In 1932, Curley Byrd, who served both as the school's football coach and president, proposed adopting the Maryland diamondback terrapin as the University of Maryland mascot. The first statue of Testudo cast in bronze was donated by the Class of 1933 and was displayed on Baltimore Avenue in front of Ritchie Coliseum. However, the 300 pound mascot statue was subjected to vandalism by visiting college athletic teams. Testudo was later filled with 700 pounds of cement and fastened to his pedestal to prevent thefts, but students at rival schools continued to vandalize it. Testudo was moved to Byrd Stadium in 1951. In the 1960s, Testudo was again moved to a spot in front of McKeldin Library, where it has since become a good luck charm for some students who rub his nose during finals week. The name Testudo came from a Roman word, testudo, that was derived from Latin and meant a shelter held over the head of Roman soldiers.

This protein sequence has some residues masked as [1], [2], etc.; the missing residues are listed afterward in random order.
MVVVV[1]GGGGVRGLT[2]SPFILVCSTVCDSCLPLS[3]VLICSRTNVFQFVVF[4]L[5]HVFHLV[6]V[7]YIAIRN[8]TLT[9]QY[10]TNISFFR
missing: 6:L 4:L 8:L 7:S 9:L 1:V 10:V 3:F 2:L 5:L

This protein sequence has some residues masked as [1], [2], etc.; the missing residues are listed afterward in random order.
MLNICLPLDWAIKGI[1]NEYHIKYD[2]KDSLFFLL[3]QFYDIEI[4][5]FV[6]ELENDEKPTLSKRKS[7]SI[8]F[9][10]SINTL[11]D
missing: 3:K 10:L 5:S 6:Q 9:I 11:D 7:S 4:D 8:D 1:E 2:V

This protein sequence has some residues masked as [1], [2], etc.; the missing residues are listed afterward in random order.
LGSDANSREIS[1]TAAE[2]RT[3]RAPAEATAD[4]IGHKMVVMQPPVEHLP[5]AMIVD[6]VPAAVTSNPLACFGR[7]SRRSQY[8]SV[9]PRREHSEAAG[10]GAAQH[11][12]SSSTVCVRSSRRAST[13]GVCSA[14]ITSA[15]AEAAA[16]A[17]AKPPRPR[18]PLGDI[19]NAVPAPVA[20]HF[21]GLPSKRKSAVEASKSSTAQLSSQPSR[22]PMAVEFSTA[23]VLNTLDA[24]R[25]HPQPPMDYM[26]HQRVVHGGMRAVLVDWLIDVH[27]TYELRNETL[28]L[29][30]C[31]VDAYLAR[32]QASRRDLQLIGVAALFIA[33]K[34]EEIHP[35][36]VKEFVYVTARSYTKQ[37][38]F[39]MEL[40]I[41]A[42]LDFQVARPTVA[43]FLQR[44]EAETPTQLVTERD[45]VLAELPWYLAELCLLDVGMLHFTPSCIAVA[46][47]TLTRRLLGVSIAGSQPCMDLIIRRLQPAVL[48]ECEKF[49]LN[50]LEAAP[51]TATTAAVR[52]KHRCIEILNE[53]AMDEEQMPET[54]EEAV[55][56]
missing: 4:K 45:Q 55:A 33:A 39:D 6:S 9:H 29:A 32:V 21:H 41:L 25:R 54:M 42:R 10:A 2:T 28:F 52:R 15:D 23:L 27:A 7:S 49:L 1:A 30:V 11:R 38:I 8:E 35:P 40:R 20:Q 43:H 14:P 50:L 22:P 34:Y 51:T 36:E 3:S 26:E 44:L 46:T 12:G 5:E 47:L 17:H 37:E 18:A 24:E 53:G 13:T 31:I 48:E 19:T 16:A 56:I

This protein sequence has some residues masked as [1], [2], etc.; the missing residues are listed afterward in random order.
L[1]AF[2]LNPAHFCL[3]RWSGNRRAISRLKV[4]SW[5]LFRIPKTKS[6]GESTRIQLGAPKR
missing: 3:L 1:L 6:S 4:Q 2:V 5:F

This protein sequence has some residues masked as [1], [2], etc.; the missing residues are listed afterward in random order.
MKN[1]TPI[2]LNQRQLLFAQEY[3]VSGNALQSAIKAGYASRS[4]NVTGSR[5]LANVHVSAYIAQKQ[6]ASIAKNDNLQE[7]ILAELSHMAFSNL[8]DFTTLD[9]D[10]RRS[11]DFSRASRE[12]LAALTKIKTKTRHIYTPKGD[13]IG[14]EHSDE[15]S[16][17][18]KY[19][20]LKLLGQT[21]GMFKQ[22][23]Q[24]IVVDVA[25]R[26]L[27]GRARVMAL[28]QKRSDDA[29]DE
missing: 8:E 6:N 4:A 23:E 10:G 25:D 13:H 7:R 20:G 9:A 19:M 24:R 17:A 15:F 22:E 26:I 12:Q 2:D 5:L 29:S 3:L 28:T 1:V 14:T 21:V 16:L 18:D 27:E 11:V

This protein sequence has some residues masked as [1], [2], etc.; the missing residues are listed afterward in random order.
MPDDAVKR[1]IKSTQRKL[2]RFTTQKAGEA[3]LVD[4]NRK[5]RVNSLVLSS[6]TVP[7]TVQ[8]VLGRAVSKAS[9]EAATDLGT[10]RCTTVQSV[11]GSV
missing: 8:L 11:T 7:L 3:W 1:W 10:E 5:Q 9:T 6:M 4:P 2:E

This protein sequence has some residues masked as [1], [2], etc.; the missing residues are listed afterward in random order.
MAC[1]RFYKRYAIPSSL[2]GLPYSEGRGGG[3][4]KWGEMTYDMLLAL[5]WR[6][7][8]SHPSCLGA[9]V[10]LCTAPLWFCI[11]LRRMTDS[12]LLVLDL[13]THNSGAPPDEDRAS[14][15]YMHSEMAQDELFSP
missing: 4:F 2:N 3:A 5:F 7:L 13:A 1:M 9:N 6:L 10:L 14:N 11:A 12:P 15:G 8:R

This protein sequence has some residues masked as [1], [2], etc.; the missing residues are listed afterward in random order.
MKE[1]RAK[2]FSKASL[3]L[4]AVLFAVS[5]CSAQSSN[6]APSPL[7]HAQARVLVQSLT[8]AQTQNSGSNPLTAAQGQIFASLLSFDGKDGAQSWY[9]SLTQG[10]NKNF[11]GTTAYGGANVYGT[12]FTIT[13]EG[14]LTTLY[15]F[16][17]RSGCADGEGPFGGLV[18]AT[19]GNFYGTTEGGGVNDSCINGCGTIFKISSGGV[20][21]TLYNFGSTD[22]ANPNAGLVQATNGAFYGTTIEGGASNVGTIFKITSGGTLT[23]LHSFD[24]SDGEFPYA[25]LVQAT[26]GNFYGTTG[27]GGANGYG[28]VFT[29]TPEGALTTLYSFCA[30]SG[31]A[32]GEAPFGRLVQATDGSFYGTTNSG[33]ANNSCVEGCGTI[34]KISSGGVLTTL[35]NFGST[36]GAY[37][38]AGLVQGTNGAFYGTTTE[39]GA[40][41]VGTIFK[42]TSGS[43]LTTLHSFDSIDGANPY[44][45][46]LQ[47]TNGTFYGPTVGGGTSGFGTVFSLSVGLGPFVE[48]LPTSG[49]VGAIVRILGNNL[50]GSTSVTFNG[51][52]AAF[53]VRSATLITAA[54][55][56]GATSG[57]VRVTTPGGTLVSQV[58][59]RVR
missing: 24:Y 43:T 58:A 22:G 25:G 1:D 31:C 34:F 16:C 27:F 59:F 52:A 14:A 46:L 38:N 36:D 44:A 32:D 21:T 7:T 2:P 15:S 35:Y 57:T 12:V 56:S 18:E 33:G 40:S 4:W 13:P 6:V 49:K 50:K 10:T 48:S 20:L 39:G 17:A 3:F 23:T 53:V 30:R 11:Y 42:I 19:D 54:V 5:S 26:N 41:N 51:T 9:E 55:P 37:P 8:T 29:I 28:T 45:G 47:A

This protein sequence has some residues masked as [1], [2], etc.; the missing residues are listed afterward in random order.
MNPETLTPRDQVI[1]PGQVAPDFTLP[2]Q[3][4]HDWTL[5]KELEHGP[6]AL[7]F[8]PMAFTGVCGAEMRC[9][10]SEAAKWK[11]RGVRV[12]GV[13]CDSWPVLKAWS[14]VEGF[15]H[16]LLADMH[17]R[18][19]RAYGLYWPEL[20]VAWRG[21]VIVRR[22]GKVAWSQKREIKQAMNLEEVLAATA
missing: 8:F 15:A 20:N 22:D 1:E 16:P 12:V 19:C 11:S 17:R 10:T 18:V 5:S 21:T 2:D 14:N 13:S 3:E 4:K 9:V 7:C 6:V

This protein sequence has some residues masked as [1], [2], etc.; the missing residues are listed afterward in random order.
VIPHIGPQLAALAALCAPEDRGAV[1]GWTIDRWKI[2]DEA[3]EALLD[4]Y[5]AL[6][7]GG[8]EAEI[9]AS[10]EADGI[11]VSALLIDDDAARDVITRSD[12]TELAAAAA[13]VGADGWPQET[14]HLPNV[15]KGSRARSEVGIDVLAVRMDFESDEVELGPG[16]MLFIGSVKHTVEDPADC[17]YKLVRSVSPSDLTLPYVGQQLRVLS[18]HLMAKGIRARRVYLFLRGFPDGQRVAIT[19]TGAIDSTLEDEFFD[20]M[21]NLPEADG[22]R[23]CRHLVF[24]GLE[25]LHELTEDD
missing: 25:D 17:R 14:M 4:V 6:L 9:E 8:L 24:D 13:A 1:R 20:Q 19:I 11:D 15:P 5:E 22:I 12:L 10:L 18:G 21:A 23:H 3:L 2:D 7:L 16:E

You can join Testudo, the Spirit Squad, and the University of Maryland Marching Band two and a half hours before kickoff of every Terrapins home game as the University of Maryland football team walks down Terp Alley on its way to Byrd Stadium. Terp Alley runs from the top of Field House Drive, at the traffic circle near the Clarice Smith Performing Arts Center and Ludwig Soccer Field, to the steps leading down to the Gossett Football Team House on the south side of Byrd Stadium. It is a short, but very important walk for the Terrapins football team as they prepare for that day's football game.